(138.) It can be argued that Locke distinguishes between de jure property and de facto property. A laborer will never become a de facto owner of a previously commonly owned object unless he complies with certain social limitations. He will always be the de jure owner of the object because the labor he expended on it is his "unquestionable Property." LOCKE, SECOND TREATISE, supra note 2, [section] 27, at 305-06. Viewed in this way, it might be that a Lockean laborer would have to comply with the conditions in a set time. The fact that he has a de jure property right will secure for him the first-in-time right, as long as he meets the social conditions in time.

(139.) Drassinower, supra note 1, at 18. Simmons writes that, "[m]ixing labor is not a way of losing our labor.... Our labor extends our selves ... into the natural world. Our purposive activities are inseparable from our selves." A. John Simmons, Makers' Rights, 2 J. ETHICS 197, 211 (1998).

(140.) Damstedt, for example, argues that "[t]he functional application of the fair use doctrine in copyright law mirrors Lockean principles. The scope of an owner's copyright is limited by section 107, which establishes a four-factor test to determine whether a use is a fair use." Damstedt, supra note 1, at 1213-14. The four factors are (1) the purpose and character of the use, including whether such use is of a commercial nature or is for nonprofit educational purposes; (2) the nature of the copyrighted work; (3) the amount and substantiality of the portion used in relation to the copyrighted work as a whole; and (4) the effect of the use upon the potential market for or value of the copyrighted work. 17 U.S.C. [section] 107 (2000). In Harper & Row, Publishers v. Nation Enters., 471 U.S. 539 (1985), the Court noted that fair use is a "privilege in others than the owner of the copyright to use the copyrighted material in a reasonable manner without his consent." Id. at 549 (quoting H. BALL, LAW OF COPYRIGHT AND LITERARY PROPERTY 260 (1944)). For a recent critique of the fair use doctrine, see, for example, Rebecca Tushnet, Copy this Essay: How Fair Use Doctrine Harms Free Speech and How Copying Serves It, 114 YALE L.J. 535 (2004), and Michael J. Madison, A Pattern-Oriented Approach to Fair Use, 45 WM. & MARY L. REV. 1525, 1665-76 (2004).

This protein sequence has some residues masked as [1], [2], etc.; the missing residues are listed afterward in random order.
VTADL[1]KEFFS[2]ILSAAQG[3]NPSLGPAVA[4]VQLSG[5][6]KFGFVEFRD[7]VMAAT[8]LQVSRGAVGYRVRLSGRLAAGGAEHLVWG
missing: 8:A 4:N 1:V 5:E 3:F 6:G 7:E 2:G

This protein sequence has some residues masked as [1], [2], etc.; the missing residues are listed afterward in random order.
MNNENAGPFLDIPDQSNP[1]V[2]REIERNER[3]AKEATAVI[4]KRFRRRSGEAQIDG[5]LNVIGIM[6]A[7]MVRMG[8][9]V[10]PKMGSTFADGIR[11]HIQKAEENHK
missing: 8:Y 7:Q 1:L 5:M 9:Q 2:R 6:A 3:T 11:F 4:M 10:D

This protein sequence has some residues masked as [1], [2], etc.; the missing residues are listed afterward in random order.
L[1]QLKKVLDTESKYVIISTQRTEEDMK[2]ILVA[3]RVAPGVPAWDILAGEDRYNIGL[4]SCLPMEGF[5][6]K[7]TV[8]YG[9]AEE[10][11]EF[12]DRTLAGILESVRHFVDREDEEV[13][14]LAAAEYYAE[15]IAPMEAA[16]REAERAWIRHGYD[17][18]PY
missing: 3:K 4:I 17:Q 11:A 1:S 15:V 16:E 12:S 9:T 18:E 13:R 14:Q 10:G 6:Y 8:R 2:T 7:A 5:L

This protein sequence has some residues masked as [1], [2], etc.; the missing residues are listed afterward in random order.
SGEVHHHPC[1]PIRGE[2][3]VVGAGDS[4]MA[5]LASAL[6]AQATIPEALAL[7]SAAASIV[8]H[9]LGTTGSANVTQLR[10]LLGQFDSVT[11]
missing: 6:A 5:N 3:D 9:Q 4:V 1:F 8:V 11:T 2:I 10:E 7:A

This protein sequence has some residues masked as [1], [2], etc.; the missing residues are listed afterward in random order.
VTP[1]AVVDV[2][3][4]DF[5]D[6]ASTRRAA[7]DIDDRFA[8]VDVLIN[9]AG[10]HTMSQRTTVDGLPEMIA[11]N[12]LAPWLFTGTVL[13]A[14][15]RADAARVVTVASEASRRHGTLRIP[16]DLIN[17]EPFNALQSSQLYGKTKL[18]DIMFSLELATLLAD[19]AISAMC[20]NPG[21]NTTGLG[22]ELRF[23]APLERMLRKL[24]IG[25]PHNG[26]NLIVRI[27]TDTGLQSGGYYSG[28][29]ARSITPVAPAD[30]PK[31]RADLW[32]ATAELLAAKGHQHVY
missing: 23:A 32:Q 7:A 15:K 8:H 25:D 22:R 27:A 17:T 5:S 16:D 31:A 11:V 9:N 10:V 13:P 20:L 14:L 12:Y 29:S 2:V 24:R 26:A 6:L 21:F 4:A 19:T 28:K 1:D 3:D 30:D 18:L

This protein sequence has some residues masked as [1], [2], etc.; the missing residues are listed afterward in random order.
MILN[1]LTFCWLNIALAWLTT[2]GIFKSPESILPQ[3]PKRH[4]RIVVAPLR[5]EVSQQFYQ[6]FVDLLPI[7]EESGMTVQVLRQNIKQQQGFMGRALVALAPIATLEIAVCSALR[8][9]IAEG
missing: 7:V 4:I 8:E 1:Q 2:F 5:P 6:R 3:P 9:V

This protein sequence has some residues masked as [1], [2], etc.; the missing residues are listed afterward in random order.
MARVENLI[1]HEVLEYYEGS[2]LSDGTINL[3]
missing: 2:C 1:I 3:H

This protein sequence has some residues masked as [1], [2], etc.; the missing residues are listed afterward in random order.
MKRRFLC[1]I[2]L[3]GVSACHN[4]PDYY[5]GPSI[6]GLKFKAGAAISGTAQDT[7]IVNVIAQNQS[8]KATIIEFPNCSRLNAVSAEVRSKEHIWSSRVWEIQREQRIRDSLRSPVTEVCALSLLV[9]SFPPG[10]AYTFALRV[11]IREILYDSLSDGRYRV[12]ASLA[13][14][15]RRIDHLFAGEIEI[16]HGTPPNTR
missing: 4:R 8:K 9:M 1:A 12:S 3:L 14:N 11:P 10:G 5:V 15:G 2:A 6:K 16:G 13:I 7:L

(141.) Wendy J. Gordon, An Inquiry into the Merits of Copyright: The Challenges of Consistency, Consent, and Encouragement Theory, 41 STAN. L. REV. 1343, 1461 (1989).

(142.) Shiffrin, supra note 1, at 155.

(143.) LOCKE, SECOND TREATISE, supra note 2, [subsection] 31, 37.

(144.) Id.

(145.) Id. [section] 31, at 332.

(146.) See Gordon 1993, supra note 1, at 1543, 1551.